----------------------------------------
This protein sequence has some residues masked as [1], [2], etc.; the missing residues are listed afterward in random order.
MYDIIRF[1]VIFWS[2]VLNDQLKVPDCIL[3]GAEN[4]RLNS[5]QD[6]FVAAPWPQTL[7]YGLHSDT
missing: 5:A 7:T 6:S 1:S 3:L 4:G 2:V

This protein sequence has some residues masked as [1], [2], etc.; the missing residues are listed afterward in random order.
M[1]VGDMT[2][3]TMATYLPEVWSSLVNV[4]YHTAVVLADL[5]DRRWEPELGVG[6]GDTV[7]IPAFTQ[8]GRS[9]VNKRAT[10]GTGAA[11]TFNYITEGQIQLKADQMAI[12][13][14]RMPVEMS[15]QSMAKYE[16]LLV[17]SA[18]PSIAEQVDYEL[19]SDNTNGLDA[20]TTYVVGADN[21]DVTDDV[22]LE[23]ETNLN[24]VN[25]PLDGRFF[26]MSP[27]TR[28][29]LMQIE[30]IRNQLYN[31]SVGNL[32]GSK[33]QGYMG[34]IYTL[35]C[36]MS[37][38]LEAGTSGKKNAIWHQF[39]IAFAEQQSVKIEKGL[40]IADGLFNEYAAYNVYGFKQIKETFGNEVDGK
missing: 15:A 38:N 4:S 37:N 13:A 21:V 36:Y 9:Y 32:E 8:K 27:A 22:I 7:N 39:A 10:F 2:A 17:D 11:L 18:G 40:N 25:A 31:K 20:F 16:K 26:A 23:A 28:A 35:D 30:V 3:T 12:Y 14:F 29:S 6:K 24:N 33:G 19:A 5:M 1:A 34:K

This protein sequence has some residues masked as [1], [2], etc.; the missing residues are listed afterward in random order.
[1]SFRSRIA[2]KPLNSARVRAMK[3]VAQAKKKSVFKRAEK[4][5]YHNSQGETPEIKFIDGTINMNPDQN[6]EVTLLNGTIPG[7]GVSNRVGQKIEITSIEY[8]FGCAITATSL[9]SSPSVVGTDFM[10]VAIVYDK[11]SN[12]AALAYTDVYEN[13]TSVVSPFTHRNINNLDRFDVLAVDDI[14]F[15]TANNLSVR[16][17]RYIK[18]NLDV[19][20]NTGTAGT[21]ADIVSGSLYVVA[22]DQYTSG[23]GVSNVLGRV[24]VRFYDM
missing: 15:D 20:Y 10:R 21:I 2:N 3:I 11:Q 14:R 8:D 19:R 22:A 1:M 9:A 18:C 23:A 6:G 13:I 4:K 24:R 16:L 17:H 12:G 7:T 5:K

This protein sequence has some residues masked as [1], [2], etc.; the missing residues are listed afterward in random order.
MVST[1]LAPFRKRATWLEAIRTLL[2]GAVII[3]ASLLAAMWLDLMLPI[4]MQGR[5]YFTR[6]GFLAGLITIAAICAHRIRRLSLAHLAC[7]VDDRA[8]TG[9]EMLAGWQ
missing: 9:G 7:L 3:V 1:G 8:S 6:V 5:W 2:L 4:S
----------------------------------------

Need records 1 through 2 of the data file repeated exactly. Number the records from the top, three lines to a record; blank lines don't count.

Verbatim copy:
This protein sequence has some residues masked as [1], [2], etc.; the missing residues are listed afterward in random order.
MYDIIRF[1]VIFWS[2]VLNDQLKVPDCIL[3]GAEN[4]RLNS[5]QD[6]FVAAPWPQTL[7]YGLHSDT
missing: 5:A 7:T 6:S 1:S 3:L 4:G 2:V

This protein sequence has some residues masked as [1], [2], etc.; the missing residues are listed afterward in random order.
M[1]VGDMT[2][3]TMATYLPEVWSSLVNV[4]YHTAVVLADL[5]DRRWEPELGVG[6]GDTV[7]IPAFTQ[8]GRS[9]VNKRAT[10]GTGAA[11]TFNYITEGQIQLKADQMAI[12][13][14]RMPVEMS[15]QSMAKYE[16]LLV[17]SA[18]PSIAEQVDYEL[19]SDNTNGLDA[20]TTYVVGADN[21]DVTDDV[22]LE[23]ETNLN[24]VN[25]PLDGRFF[26]MSP[27]TR[28][29]LMQIE[30]IRNQLYN[31]SVGNL[32]GSK[33]QGYMG[34]IYTL[35]C[36]MS[37][38]LEAGTSGKKNAIWHQF[39]IAFAEQQSVKIEKGL[40]IADGLFNEYAAYNVYGFKQIKETFGNEVDGK
missing: 15:A 38:N 4:S 37:N 13:A 21:V 36:Y 9:Y 32:E 8:K 27:A 22:I 7:N 39:A 10:F 2:A 17:D 11:L 18:G 40:N 25:A 31:K 20:F 16:K 26:A 23:A 28:A 35:D 30:V 3:T 12:Y 14:F 29:S 6:K 24:N 33:G 19:A 5:M 1:A 34:K